I think it is fair to ask if attending a same-sex marriage is the same as affirming that marriage. It seems as though this would likely be the case but perhaps not always. This seems to be a matter of the application of truth rather than a clear demand of scripture. The same goes for using a person’s preferred pronouns. I don’t necessarily think the primary problem is in what he is saying but rather that he is saying it. Application of scripture will always vary from believer to believer based on the guidance of their conscience so I think there is room for some disagreement here on attending gay marriages or using preferred pronouns. I think that Begg encouraging Christians to attend a same sex marriage is problematic. Preach and teach the clear truth from scripture. Let the Spirit convict and the believer’s scripturally informed and Spirit led conscience apply. I would likely never attend a same sex marriage. I may use pronouns depending on the situation. There are certainly situations where I would not use preferred pronouns. But I don’t think my personal opinion or convictions need to be normative for every believer. This is where I think Begg has overstepped.

Phil Golden

Fist off let me say I don’t think Begg has denied the faith or anything that serious. I think he is wrong but I don’t agree with some who make this a ministry qualifications issue.

That being said, weddings involve several expressions of approval:

Presence-we usually avoid things we don’t like or are commanded to reject.

Clapping-this is pretty universal in our culture. I guess a person could sit there and not clap by why go if they are going to do that.

Gifts, hugs, hand shakes, congratulations- I can’t see avoiding all of this at a wedding and I believe we would approve of sin to do any of the above. Like the poster above, I’m actually pretty surprised that Bible believing Christians would choose to attend a same sex marriage. Maybe surprised is not the right word since we have discussed this on SI before. I will say I continue to be perplexed.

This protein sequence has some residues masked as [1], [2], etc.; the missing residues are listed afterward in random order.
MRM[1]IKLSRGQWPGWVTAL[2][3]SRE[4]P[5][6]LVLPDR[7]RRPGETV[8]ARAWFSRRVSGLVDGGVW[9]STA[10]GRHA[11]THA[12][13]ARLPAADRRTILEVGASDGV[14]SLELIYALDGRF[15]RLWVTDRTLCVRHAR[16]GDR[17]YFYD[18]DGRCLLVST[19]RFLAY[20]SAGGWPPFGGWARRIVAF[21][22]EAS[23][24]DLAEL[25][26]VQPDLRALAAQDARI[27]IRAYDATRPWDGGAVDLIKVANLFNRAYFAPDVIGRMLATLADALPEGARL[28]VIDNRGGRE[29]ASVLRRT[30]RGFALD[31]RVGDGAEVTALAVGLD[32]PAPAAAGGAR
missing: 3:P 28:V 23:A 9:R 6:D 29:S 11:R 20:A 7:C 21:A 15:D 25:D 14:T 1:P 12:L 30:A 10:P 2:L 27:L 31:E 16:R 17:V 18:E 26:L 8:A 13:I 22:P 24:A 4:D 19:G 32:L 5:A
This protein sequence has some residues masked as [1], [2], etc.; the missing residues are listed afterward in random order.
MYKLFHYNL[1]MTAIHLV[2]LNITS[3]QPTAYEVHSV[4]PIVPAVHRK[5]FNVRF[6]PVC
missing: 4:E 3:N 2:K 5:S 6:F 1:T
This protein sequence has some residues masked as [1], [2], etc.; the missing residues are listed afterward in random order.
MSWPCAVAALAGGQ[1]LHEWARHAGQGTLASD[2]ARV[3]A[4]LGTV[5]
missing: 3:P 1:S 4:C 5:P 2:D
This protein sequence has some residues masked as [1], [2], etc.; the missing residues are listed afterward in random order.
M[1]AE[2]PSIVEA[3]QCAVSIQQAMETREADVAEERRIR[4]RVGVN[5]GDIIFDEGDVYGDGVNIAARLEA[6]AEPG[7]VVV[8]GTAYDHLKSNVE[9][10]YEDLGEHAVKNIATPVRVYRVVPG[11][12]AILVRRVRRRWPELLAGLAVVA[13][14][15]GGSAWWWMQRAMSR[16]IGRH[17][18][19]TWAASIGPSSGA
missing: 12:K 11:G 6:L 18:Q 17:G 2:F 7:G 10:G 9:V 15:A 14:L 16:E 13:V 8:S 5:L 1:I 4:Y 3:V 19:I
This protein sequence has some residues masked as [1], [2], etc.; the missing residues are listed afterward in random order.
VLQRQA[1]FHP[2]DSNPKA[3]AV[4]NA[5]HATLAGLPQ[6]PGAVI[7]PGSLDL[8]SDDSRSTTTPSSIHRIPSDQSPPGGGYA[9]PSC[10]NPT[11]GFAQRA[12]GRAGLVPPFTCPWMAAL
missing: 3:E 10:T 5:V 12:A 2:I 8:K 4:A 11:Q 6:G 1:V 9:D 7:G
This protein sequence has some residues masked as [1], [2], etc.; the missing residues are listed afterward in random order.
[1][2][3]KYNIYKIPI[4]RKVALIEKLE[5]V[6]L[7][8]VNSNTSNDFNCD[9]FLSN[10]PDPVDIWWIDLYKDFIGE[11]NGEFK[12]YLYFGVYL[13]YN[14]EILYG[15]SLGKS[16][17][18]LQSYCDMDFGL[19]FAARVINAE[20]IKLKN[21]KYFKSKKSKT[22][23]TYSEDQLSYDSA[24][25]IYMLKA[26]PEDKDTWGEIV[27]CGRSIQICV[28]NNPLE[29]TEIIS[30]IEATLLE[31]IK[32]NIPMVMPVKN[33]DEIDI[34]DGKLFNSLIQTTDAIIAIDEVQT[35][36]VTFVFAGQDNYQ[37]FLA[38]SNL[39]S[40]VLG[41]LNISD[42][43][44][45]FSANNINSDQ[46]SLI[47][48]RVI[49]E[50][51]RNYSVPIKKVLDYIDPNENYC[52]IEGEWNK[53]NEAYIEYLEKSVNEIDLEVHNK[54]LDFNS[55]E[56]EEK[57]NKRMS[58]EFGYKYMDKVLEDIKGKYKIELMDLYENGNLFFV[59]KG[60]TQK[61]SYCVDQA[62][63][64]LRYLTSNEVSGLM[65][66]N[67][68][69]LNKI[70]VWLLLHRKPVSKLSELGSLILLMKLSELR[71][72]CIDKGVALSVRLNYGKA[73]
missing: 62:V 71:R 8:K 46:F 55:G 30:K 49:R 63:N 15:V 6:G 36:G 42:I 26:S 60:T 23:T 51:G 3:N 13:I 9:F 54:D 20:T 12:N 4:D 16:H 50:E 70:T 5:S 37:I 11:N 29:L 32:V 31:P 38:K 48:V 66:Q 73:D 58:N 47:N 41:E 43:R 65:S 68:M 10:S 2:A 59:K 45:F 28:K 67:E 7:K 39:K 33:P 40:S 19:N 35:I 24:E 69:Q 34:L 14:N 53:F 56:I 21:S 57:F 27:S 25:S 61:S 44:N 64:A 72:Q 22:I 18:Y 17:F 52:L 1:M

The elevation of the human response to the Gospel over the human responsibility to glorify God leads to pragmatic thinking, especially in this context redefining love according to human terms instead of according to truth.

How is condoning the sin of homosexuality loving?

How is affirming a lie regarding the fundamental nature of personhood loving?

I have to operate in the real world, as many of you may also. As a senior leader in a company, I have a choice to make when I am confronted by someone who may ask to use a specific pronoun. I can refuse to use the pronoun, thus offending that person and those around me, as well as most likely loosing my job and supporting my family. I could even start espousing how bad they are, how what they are doing is evil and how dare they force me to adhere to their wishes and/or belief system. I will at the end of the day get nowhere. I will not change their position, I will anger many others and I would need to figure out how to put food on the table and a roof over my head for my family. I could pray and ask God to restore all of these things to me, such as a job, which He may or may not do. Or I could choose to navigate through the scenario by instead of referring to their preferred pronoun and instead, use their formal name. If I let a pronoun slip and I am confronted by it, I can apologize and use another avenue such as not using a pronoun at all, or using their formal name. I can skip the idea of being offended because someone wishes to impose their will on me. I can love them, in ensuring I navigate through it respectfully, and I can maintain a relationship in which my testimony could continue to influence that person for months or years to come, exposing opportunities to share my testimony.

I choose not to live in a view where someone is trying to impose something on me, and try to find a way to navigate in loving that individual. Not abandoning my faith, but trying to live out my faith in difficult situations.

I think that using names only or finding some other way to speak may be prudent in some workplaces and such, but if the error is never confronted, how will those trapped in this thinking ever change. By "confronted" I don't mean get in their face with a lot of offensive bluster, rather find ways to challenge the thinking by engaging in conversation, asking good questions, pointing towards the truth.

I do wonder at folks who insist the only way you won't offend them is by being offensive to you.

Maranatha!
Don Johnson
Jer 33.3

The pronoun thing is a somewhat different discussion than the Begg situation. There is a difference between being confronted with a choice regarding pronouns to keep a job and voluntarily going to a wedding. I agree that using a person’s name seems like the wise thing.